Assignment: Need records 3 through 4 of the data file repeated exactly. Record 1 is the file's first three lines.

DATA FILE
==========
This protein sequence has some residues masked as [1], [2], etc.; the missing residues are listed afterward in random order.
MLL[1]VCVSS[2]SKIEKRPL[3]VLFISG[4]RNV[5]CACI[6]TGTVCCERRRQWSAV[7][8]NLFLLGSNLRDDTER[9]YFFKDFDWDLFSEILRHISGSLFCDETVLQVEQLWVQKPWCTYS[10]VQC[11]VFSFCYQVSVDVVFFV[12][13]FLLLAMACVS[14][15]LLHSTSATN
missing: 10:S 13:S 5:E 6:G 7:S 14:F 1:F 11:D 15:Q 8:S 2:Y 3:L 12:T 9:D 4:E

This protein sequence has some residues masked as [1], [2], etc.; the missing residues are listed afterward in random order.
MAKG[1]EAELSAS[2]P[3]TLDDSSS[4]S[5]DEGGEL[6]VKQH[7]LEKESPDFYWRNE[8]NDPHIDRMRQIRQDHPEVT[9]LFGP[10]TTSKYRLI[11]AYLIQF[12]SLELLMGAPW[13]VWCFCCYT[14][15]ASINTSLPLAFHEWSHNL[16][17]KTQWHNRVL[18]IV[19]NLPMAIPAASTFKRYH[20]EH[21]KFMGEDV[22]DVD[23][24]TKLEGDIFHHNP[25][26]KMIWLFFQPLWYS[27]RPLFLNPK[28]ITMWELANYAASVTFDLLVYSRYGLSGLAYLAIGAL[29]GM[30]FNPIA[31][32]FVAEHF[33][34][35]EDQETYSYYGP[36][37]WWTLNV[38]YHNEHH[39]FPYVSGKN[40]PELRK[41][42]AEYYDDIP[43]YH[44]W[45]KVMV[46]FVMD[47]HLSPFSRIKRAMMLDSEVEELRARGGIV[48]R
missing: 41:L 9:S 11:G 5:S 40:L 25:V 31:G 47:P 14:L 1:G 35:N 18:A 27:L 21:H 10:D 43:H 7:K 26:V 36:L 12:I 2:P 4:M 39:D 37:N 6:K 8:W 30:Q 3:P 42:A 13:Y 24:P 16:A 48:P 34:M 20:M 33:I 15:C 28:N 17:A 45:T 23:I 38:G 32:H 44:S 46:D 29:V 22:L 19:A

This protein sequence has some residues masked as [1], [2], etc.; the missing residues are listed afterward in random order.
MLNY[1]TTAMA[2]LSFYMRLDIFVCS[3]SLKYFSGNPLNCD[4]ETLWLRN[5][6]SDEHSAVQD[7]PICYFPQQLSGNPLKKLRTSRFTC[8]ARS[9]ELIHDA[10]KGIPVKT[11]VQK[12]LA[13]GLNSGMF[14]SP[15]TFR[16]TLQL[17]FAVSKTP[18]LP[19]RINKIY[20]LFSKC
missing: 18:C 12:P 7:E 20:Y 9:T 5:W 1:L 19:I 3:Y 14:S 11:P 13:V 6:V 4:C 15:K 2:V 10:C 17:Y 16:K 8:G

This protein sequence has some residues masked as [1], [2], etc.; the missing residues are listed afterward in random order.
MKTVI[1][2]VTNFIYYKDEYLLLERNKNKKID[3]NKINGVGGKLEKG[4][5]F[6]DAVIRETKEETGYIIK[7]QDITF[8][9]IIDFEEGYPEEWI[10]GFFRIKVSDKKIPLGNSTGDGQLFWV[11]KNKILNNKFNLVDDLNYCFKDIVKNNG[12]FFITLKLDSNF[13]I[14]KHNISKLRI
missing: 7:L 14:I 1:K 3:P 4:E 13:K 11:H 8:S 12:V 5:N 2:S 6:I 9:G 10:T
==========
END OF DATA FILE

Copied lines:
This protein sequence has some residues masked as [1], [2], etc.; the missing residues are listed afterward in random order.
MLNY[1]TTAMA[2]LSFYMRLDIFVCS[3]SLKYFSGNPLNCD[4]ETLWLRN[5][6]SDEHSAVQD[7]PICYFPQQLSGNPLKKLRTSRFTC[8]ARS[9]ELIHDA[10]KGIPVKT[11]VQK[12]LA[13]GLNSGMF[14]SP[15]TFR[16]TLQL[17]FAVSKTP[18]LP[19]RINKIY[20]LFSKC
missing: 18:C 12:P 7:E 20:Y 9:T 5:W 1:L 19:I 3:Y 14:S 11:P 13:V 6:V 4:C 15:K 2:V 10:C 17:Y 16:K 8:G

This protein sequence has some residues masked as [1], [2], etc.; the missing residues are listed afterward in random order.
MKTVI[1][2]VTNFIYYKDEYLLLERNKNKKID[3]NKINGVGGKLEKG[4][5]F[6]DAVIRETKEETGYIIK[7]QDITF[8][9]IIDFEEGYPEEWI[10]GFFRIKVSDKKIPLGNSTGDGQLFWV[11]KNKILNNKFNLVDDLNYCFKDIVKNNG[12]FFITLKLDSNF[13]I[14]KHNISKLRI
missing: 7:L 14:I 1:K 3:P 4:E 13:K 11:H 8:S 12:V 5:N 2:S 6:I 9:G 10:T